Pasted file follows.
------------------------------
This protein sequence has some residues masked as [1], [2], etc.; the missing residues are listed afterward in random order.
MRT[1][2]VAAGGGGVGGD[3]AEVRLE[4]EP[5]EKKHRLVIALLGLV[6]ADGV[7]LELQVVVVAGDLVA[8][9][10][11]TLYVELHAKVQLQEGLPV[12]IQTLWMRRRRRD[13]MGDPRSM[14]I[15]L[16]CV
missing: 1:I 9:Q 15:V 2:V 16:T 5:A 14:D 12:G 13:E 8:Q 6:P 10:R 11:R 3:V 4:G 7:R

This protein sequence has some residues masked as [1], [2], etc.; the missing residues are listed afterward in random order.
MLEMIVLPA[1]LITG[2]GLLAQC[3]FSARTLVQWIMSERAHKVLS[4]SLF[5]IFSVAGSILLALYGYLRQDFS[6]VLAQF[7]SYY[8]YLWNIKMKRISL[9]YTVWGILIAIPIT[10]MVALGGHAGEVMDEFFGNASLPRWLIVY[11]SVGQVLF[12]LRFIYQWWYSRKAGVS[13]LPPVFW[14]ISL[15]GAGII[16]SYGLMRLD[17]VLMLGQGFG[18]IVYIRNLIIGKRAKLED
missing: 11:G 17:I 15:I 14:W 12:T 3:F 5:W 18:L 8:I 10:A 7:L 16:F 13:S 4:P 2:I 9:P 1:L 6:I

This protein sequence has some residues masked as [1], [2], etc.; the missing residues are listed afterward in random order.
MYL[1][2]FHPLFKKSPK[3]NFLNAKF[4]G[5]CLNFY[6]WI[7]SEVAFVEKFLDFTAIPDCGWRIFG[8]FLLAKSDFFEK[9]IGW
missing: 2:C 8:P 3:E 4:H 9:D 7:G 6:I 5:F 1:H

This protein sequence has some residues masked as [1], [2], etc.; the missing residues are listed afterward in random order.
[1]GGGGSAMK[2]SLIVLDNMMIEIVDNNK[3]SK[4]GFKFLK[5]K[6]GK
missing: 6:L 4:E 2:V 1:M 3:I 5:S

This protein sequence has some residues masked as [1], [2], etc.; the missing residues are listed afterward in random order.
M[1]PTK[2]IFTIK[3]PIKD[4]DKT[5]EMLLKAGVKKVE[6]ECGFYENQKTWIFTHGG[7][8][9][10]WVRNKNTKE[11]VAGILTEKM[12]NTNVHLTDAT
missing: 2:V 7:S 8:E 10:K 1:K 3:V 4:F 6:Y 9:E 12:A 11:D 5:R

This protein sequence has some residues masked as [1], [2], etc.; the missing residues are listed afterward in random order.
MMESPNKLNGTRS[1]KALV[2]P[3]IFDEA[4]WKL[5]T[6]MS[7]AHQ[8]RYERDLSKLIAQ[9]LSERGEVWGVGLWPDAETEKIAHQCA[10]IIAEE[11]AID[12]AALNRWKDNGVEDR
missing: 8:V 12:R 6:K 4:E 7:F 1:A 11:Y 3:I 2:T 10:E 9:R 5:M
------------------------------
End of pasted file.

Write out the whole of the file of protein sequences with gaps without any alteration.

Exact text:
This protein sequence has some residues masked as [1], [2], etc.; the missing residues are listed afterward in random order.
MRT[1][2]VAAGGGGVGGD[3]AEVRLE[4]EP[5]EKKHRLVIALLGLV[6]ADGV[7]LELQVVVVAGDLVA[8][9][10][11]TLYVELHAKVQLQEGLPV[12]IQTLWMRRRRRD[13]MGDPRSM[14]I[15]L[16]CV
missing: 1:I 9:Q 15:V 2:V 16:T 5:A 14:D 12:G 13:E 8:Q 6:P 10:R 11:R 3:V 4:G 7:R

This protein sequence has some residues masked as [1], [2], etc.; the missing residues are listed afterward in random order.
MLEMIVLPA[1]LITG[2]GLLAQC[3]FSARTLVQWIMSERAHKVLS[4]SLF[5]IFSVAGSILLALYGYLRQDFS[6]VLAQF[7]SYY[8]YLWNIKMKRISL[9]YTVWGILIAIPIT[10]MVALGGHAGEVMDEFFGNASLPRWLIVY[11]SVGQVLF[12]LRFIYQWWYSRKAGVS[13]LPPVFW[14]ISL[15]GAGII[16]SYGLMRLD[17]VLMLGQGFG[18]IVYIRNLIIGKRAKLED
missing: 11:G 17:I 15:I 14:W 12:T 3:F 5:W 18:L 8:I 10:A 7:L 16:F 13:S 4:P 2:I 9:P 1:L 6:I

This protein sequence has some residues masked as [1], [2], etc.; the missing residues are listed afterward in random order.
MYL[1][2]FHPLFKKSPK[3]NFLNAKF[4]G[5]CLNFY[6]WI[7]SEVAFVEKFLDFTAIPDCGWRIFG[8]FLLAKSDFFEK[9]IGW
missing: 2:C 8:P 3:E 4:H 9:D 7:G 6:I 5:F 1:H

This protein sequence has some residues masked as [1], [2], etc.; the missing residues are listed afterward in random order.
[1]GGGGSAMK[2]SLIVLDNMMIEIVDNNK[3]SK[4]GFKFLK[5]K[6]GK
missing: 6:L 4:E 2:V 1:M 3:I 5:S

This protein sequence has some residues masked as [1], [2], etc.; the missing residues are listed afterward in random order.
M[1]PTK[2]IFTIK[3]PIKD[4]DKT[5]EMLLKAGVKKVE[6]ECGFYENQKTWIFTHGG[7][8][9][10]WVRNKNTKE[11]VAGILTEKM[12]NTNVHLTDAT
missing: 2:V 7:S 8:E 10:K 1:K 3:V 4:F 6:Y 9:E 12:A 11:D 5:R

This protein sequence has some residues masked as [1], [2], etc.; the missing residues are listed afterward in random order.
MMESPNKLNGTRS[1]KALV[2]P[3]IFDEA[4]WKL[5]T[6]MS[7]AHQ[8]RYERDLSKLIAQ[9]LSERGEVWGVGLWPDAETEKIAHQCA[10]IIAEE[11]AID[12]AALNRWKDNGVEDR
missing: 8:V 12:R 6:K 4:E 7:F 1:A 11:Y 3:I 2:T 10:E 9:R 5:M